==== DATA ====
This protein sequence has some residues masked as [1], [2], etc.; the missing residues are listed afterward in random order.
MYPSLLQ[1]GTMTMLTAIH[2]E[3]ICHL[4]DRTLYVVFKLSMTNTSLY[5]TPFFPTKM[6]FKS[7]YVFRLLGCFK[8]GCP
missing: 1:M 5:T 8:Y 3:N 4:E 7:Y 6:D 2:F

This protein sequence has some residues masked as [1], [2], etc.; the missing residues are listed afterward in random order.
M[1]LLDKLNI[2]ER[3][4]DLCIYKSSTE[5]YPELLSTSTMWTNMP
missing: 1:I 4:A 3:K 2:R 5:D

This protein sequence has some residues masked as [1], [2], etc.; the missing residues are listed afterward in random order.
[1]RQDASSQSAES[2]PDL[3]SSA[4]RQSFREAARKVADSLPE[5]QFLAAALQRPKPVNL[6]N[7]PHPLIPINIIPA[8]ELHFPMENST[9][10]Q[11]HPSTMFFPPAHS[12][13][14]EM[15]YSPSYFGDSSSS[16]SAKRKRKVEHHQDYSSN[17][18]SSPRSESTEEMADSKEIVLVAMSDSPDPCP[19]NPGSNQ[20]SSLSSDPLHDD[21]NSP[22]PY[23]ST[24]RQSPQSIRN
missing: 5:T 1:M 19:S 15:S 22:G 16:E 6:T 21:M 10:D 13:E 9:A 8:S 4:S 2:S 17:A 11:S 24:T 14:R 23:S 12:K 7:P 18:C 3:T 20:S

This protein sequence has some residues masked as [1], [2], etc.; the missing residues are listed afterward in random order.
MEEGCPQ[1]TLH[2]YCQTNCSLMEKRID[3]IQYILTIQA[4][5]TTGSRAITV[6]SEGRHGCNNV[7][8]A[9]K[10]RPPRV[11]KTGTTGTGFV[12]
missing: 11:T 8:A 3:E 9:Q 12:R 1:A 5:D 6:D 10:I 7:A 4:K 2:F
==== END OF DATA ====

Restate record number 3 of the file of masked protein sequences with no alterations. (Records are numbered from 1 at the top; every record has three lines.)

This protein sequence has some residues masked as [1], [2], etc.; the missing residues are listed afterward in random order.
[1]RQDASSQSAES[2]PDL[3]SSA[4]RQSFREAARKVADSLPE[5]QFLAAALQRPKPVNL[6]N[7]PHPLIPINIIPA[8]ELHFPMENST[9][10]Q[11]HPSTMFFPPAHS[12][13][14]EM[15]YSPSYFGDSSSS[16]SAKRKRKVEHHQDYSSN[17][18]SSPRSESTEEMADSKEIVLVAMSDSPDPCP[19]NPGSNQ[20]SSLSSDPLHDD[21]NSP[22]PY[23]ST[24]RQSPQSIRN
missing: 5:T 1:M 19:S 15:S 22:G 16:E 6:T 21:M 10:D 13:E 9:A 8:S 4:S 2:S 17:A 11:S 24:T 14:R 23:S 12:K 7:P 18:C 3:T 20:S